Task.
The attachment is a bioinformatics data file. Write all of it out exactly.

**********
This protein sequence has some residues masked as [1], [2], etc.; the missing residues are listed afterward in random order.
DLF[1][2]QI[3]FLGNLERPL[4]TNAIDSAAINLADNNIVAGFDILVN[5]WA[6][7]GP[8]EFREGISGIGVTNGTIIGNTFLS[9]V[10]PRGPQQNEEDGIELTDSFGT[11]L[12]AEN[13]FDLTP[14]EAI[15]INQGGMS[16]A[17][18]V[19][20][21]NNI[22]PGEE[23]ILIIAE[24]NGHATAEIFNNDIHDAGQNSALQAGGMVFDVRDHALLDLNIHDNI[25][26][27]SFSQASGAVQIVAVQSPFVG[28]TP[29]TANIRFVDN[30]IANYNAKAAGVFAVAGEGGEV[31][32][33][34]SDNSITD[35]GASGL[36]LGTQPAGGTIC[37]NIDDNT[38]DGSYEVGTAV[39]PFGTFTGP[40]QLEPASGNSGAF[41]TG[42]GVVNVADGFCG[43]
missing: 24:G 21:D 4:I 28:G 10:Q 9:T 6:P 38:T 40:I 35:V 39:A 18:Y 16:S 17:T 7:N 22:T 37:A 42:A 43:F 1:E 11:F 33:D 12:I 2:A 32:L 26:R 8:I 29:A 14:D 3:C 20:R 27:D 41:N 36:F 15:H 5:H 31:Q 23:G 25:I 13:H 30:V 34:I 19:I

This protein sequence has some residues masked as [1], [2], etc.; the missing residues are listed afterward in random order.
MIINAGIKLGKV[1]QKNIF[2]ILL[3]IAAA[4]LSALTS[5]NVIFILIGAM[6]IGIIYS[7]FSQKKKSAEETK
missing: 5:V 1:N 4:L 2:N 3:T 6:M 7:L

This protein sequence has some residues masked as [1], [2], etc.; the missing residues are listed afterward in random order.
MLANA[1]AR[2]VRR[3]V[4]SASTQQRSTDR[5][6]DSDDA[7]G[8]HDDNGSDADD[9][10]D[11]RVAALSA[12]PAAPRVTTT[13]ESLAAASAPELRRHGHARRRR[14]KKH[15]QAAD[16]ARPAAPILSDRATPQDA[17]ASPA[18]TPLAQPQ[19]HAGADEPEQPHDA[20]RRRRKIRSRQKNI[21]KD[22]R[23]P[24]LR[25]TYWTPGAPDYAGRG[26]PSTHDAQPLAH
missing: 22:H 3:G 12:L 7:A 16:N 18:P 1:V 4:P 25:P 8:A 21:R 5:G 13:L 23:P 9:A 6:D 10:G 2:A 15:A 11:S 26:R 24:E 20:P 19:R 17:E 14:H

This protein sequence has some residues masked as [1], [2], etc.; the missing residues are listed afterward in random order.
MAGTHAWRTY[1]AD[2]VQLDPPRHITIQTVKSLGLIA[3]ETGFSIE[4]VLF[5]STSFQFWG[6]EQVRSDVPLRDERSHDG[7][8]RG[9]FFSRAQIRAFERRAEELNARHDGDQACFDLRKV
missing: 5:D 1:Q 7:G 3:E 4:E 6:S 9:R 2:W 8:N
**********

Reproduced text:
This protein sequence has some residues masked as [1], [2], etc.; the missing residues are listed afterward in random order.
DLF[1][2]QI[3]FLGNLERPL[4]TNAIDSAAINLADNNIVAGFDILVN[5]WA[6][7]GP[8]EFREGISGIGVTNGTIIGNTFLS[9]V[10]PRGPQQNEEDGIELTDSFGT[11]L[12]AEN[13]FDLTP[14]EAI[15]INQGGMS[16]A[17][18]V[19][20][21]NNI[22]PGEE[23]ILIIAE[24]NGHATAEIFNNDIHDAGQNSALQAGGMVFDVRDHALLDLNIHDNI[25][26][27]SFSQASGAVQIVAVQSPFVG[28]TP[29]TANIRFVDN[30]IANYNAKAAGVFAVAGEGGEV[31][32][33][34]SDNSITD[35]GASGL[36]LGTQPAGGTIC[37]NIDDNT[38]DGSYEVGTAV[39]PFGTFTGP[40]QLEPASGNSGAF[41]TG[42]GVVNVADGFCG[43]
missing: 24:G 21:D 4:I 28:G 10:Q 9:T 6:P 38:T 40:I 35:V 39:A 18:Y 16:S 17:T 7:N 22:T 37:A 42:A 43:F 1:E 11:F 33:D 12:I 2:A 32:L 26:R 8:I 29:A 14:D 3:C 20:R 27:D 41:N 36:F 15:H 5:H 31:Q 23:G 25:I 13:H 30:V 34:I 19:I

This protein sequence has some residues masked as [1], [2], etc.; the missing residues are listed afterward in random order.
MIINAGIKLGKV[1]QKNIF[2]ILL[3]IAAA[4]LSALTS[5]NVIFILIGAM[6]IGIIYS[7]FSQKKKSAEETK
missing: 5:V 1:N 4:L 2:N 3:T 6:M 7:L

This protein sequence has some residues masked as [1], [2], etc.; the missing residues are listed afterward in random order.
MLANA[1]AR[2]VRR[3]V[4]SASTQQRSTDR[5][6]DSDDA[7]G[8]HDDNGSDADD[9][10]D[11]RVAALSA[12]PAAPRVTTT[13]ESLAAASAPELRRHGHARRRR[14]KKH[15]QAAD[16]ARPAAPILSDRATPQDA[17]ASPA[18]TPLAQPQ[19]HAGADEPEQPHDA[20]RRRRKIRSRQKNI[21]KD[22]R[23]P[24]LR[25]TYWTPGAPDYAGRG[26]PSTHDAQPLAH
missing: 22:H 3:G 12:L 7:A 16:N 18:P 1:V 4:P 25:P 8:A 21:R 5:G 13:L 23:P 9:A 6:D 10:G 2:A 15:A 11:S 26:R 24:E 20:P 19:R 17:E 14:H

This protein sequence has some residues masked as [1], [2], etc.; the missing residues are listed afterward in random order.
MAGTHAWRTY[1]AD[2]VQLDPPRHITIQTVKSLGLIA[3]ETGFSIE[4]VLF[5]STSFQFWG[6]EQVRSDVPLRDERSHDG[7][8]RG[9]FFSRAQIRAFERRAEELNARHDGDQACFDLRKV
missing: 5:D 1:Q 7:G 3:E 4:E 6:S 9:R 2:W 8:N